Nonprofits have to perform a difficult operations balancing act. They have to provide a useful service, often one that’s for the public good, but can’t charge too much money. Instead, they often rely on donations and grants.
This contributes to what’s known as the “The Starvation Cycle,” where poorly-funded nonprofits don’t spend enough on overhead to meaningfully grow capacity.
Co.act Detroit hopes to help with this problem. As part of a $5 million grant from the Ralph C. Wilson Jr. Foundation, the nonprofit hub officially opened the doors to its 6,500-square-foot space at the corner of Woodward Avenue and Grand Boulevard in rapidly-developing New Center.
Co.act, which occupies the first floor of the Midtown Detroit Inc.–owned building, has a number of well-furnished spaces for organizations to rent. There’s a main flex-space, a communal table, a conference room, and smaller rooms for one-on-ones. The rooms have names like “Peanut Butter Block” and “Bumpy Cake” in reference to the building’s past tenant, a Sanders Candy store.
The space was smartly designed by McIntosh Poris Architects. Doors can slide open or closed to provide a sense of openness or privacy as needed. Walls double as white boards. Many of the rooms are wired for projectors and screens. There’s even two showers to support bike culture.
All those design features are meant to create a sense of comfort, says Co.act Executive Director Allandra Bulger. “What we heard, overwhelmingly, was that nonprofits desire a safe space to try out ideas and share vulnerabilities without being penalized,” she says.
So far this year, during its “soft opening,” the organization hosted meetings and visitors free of charge. For 2019, all the rooms have been and will be usable to regional nonprofits on an in-kind basis. For foundation, corporate, and civic partners, pricing starts at $50 per hour and $300 per day.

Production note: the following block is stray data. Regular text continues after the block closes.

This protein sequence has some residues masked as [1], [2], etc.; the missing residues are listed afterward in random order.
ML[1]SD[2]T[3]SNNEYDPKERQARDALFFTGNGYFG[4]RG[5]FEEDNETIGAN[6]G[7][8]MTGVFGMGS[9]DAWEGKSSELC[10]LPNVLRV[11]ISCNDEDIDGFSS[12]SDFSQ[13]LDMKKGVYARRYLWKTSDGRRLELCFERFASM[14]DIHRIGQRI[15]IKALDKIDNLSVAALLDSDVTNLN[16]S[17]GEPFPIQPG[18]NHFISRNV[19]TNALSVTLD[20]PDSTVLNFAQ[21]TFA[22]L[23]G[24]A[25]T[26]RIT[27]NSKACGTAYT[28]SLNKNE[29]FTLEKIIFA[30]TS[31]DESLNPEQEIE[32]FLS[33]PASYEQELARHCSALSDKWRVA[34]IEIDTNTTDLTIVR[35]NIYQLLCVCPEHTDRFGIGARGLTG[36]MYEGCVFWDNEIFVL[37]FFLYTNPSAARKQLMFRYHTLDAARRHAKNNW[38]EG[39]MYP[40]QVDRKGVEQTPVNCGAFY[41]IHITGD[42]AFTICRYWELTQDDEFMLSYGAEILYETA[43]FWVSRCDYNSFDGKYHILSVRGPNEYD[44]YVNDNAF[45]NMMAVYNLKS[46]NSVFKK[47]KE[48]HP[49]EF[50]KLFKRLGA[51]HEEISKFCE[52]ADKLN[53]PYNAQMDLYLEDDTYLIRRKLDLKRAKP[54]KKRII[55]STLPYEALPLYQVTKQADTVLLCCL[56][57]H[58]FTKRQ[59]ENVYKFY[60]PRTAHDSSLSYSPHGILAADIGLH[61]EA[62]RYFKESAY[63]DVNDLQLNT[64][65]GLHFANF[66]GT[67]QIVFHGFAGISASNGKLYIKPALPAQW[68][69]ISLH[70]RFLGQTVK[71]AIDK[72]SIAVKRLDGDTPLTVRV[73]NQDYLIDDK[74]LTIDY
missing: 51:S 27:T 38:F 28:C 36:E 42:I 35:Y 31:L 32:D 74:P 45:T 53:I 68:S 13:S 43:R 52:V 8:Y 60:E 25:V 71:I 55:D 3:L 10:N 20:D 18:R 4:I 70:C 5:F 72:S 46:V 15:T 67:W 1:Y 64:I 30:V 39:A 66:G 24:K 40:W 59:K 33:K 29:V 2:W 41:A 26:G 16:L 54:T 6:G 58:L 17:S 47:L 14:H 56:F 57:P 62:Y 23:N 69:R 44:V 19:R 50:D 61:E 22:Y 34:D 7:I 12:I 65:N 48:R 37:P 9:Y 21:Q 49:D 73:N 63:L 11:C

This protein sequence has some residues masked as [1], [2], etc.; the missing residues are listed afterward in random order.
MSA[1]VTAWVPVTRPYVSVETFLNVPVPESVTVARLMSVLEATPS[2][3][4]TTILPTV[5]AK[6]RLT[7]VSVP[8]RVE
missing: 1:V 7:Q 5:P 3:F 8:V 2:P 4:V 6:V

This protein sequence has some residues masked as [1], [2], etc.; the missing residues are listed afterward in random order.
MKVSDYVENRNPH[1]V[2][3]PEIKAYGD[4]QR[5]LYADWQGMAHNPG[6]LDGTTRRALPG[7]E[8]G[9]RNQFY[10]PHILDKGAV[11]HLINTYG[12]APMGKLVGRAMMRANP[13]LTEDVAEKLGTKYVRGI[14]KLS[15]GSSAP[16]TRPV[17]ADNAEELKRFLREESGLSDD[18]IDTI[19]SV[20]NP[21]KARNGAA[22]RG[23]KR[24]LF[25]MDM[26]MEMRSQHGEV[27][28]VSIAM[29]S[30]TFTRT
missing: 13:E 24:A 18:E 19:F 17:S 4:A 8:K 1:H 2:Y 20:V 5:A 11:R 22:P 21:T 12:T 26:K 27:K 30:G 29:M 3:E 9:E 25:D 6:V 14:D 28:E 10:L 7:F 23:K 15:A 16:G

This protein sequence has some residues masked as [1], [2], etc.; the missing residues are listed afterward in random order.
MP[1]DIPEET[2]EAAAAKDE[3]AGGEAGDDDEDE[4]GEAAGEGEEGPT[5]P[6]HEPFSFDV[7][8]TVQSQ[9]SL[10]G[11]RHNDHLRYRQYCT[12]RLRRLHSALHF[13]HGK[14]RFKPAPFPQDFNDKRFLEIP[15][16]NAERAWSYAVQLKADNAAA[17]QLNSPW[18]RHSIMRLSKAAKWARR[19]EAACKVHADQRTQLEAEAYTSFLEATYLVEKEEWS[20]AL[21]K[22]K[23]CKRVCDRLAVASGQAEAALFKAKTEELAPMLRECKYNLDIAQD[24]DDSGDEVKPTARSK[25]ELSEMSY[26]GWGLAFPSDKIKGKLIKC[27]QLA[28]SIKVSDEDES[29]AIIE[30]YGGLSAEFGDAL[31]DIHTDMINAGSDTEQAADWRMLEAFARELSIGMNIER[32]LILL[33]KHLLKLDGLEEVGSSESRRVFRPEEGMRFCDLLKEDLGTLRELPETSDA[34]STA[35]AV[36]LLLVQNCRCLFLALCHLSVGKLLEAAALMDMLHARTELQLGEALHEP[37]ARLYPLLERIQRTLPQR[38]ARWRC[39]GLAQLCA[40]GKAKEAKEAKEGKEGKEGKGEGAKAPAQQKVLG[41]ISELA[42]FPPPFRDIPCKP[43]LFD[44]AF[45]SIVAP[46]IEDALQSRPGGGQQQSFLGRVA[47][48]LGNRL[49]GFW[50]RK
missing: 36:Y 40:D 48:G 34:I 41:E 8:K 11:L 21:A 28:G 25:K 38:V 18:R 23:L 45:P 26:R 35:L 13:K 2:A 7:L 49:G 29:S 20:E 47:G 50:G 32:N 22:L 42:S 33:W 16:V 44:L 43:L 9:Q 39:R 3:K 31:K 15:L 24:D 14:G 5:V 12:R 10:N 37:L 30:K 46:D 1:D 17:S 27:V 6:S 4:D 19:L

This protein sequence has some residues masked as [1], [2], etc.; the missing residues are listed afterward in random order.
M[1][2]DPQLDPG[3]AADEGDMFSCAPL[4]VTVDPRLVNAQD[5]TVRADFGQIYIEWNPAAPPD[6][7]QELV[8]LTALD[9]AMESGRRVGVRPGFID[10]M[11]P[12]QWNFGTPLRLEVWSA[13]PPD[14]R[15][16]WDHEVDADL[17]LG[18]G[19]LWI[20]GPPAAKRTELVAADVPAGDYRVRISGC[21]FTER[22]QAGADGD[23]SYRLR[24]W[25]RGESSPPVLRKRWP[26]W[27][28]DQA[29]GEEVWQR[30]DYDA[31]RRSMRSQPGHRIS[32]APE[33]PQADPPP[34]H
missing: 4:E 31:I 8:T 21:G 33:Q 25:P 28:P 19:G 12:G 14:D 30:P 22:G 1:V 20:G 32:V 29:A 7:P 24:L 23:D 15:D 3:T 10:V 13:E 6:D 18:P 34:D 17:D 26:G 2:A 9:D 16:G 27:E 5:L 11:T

The organization says it will revisit its fee structure for 2020.
In addition to renting space, Co.act offers a variety of programming. There’s a conversation series, monthly drop-in work days, weekly workshops, consultations, and more. A main focus area for the organization is to create opportunities for nonprofits to connect for mutual learning.
“We’re working to create more connected, resilient nonprofit community,” Bulger says. “There’s lots of great work happening across the region, but it often happens in silos. We see this space as helping to create greater connection—flipping the silos on their heads to create pipelines.”
Other programming partners include the Michigan Nonprofit Association, Data Driven Detroit, Michigan Community Resources, and NEW: Solutions for Nonprofits. The space is managed by TechTown Detroit.
Co.act had a two-day grand opening on June 26 and 27. The nearly 350 guests who attended each day took tours of the space, heard presentations and panels, and even did a little painting. During the event, the Wilson Foundation announced that it would launch a $1.5 million fund, administered by Co.act, to build nonprofit capacity.